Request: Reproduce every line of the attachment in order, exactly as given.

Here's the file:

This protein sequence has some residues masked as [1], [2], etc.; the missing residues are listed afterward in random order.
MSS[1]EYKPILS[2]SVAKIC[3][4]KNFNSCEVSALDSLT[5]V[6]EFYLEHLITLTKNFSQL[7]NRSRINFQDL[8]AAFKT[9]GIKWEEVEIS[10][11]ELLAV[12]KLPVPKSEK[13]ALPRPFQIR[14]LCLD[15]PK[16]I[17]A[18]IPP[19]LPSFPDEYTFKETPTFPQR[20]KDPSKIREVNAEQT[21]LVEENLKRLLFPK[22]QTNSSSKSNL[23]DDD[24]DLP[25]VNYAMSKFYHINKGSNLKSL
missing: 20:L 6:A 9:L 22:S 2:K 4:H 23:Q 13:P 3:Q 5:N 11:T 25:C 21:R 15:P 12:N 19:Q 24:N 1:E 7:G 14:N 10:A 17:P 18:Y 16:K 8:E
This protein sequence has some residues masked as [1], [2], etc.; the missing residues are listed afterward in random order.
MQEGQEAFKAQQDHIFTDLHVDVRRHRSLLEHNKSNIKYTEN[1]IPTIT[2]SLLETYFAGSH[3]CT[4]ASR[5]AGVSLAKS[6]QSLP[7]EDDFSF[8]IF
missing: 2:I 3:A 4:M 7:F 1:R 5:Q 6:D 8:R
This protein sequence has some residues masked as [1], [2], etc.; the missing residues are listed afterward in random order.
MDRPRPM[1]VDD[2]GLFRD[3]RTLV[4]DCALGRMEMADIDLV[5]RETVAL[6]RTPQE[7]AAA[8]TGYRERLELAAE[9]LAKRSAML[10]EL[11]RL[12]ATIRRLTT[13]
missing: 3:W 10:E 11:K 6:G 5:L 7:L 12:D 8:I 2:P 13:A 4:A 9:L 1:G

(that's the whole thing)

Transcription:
This protein sequence has some residues masked as [1], [2], etc.; the missing residues are listed afterward in random order.
MSS[1]EYKPILS[2]SVAKIC[3][4]KNFNSCEVSALDSLT[5]V[6]EFYLEHLITLTKNFSQL[7]NRSRINFQDL[8]AAFKT[9]GIKWEEVEIS[10][11]ELLAV[12]KLPVPKSEK[13]ALPRPFQIR[14]LCLD[15]PK[16]I[17]A[18]IPP[19]LPSFPDEYTFKETPTFPQR[20]KDPSKIREVNAEQT[21]LVEENLKRLLFPK[22]QTNSSSKSNL[23]DDD[24]DLP[25]VNYAMSKFYHINKGSNLKSL
missing: 20:L 6:A 9:L 22:S 2:K 4:H 23:Q 13:P 3:Q 5:N 11:T 25:C 21:R 15:P 12:N 19:Q 24:N 1:E 7:G 14:N 10:A 17:P 18:Y 16:K 8:E
This protein sequence has some residues masked as [1], [2], etc.; the missing residues are listed afterward in random order.
MQEGQEAFKAQQDHIFTDLHVDVRRHRSLLEHNKSNIKYTEN[1]IPTIT[2]SLLETYFAGSH[3]CT[4]ASR[5]AGVSLAKS[6]QSLP[7]EDDFSF[8]IF
missing: 2:I 3:A 4:M 7:F 1:R 5:Q 6:D 8:R
This protein sequence has some residues masked as [1], [2], etc.; the missing residues are listed afterward in random order.
MDRPRPM[1]VDD[2]GLFRD[3]RTLV[4]DCALGRMEMADIDLV[5]RETVAL[6]RTPQE[7]AAA[8]TGYRERLELAAE[9]LAKRSAML[10]EL[11]RL[12]ATIRRLTT[13]
missing: 3:W 10:E 11:K 6:G 5:L 7:L 12:D 8:I 2:P 13:A 4:A 9:L 1:G